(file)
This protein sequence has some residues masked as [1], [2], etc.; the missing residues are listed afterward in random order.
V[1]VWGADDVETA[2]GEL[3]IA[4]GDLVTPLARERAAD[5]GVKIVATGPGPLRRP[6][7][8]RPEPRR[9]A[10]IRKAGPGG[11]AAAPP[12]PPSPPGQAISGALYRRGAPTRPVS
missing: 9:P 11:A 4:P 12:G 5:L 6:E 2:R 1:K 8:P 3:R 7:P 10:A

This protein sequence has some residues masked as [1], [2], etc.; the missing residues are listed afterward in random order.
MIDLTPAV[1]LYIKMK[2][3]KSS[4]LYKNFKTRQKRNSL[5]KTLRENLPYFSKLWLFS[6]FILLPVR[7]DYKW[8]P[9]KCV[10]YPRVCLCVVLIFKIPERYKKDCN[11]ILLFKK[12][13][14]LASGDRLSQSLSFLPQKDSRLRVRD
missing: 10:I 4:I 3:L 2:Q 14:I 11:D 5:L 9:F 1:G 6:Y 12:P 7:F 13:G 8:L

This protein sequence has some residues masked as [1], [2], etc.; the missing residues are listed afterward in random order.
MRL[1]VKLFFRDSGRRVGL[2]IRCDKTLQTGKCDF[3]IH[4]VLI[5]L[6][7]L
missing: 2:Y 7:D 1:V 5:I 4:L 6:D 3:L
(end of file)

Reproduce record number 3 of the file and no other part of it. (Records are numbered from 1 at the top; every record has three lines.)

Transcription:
This protein sequence has some residues masked as [1], [2], etc.; the missing residues are listed afterward in random order.
MRL[1]VKLFFRDSGRRVGL[2]IRCDKTLQTGKCDF[3]IH[4]VLI[5]L[6][7]L
missing: 2:Y 7:D 1:V 5:I 4:L 6:D 3:L